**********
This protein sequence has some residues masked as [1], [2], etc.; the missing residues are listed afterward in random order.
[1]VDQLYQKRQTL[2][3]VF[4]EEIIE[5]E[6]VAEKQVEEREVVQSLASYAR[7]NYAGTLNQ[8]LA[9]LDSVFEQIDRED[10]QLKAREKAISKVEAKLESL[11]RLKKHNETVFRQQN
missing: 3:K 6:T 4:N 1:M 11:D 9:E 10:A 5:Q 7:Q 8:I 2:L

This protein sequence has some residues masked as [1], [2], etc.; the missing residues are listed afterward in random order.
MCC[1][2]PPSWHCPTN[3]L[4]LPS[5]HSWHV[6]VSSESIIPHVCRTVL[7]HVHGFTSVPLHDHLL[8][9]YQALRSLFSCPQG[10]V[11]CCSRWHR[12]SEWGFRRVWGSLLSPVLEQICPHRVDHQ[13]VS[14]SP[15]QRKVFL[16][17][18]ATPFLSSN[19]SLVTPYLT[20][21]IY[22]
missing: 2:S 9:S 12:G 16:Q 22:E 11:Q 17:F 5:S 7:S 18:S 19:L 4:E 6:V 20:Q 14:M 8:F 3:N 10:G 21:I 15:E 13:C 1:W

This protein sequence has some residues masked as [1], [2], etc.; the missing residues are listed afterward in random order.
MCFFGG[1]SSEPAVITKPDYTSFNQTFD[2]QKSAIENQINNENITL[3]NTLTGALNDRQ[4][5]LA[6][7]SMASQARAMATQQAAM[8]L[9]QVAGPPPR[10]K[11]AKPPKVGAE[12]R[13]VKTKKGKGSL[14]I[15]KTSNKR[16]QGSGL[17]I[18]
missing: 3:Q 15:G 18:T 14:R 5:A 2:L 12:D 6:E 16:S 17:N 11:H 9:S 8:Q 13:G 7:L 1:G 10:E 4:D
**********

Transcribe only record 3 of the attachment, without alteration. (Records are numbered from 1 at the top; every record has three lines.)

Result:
This protein sequence has some residues masked as [1], [2], etc.; the missing residues are listed afterward in random order.
MCFFGG[1]SSEPAVITKPDYTSFNQTFD[2]QKSAIENQINNENITL[3]NTLTGALNDRQ[4][5]LA[6][7]SMASQARAMATQQAAM[8]L[9]QVAGPPPR[10]K[11]AKPPKVGAE[12]R[13]VKTKKGKGSL[14]I[15]KTSNKR[16]QGSGL[17]I[18]
missing: 3:Q 15:G 18:T 14:R 5:A 2:L 12:D 6:E 16:S 17:N 11:H 9:S 8:Q 13:G 7:L 1:G 10:E 4:D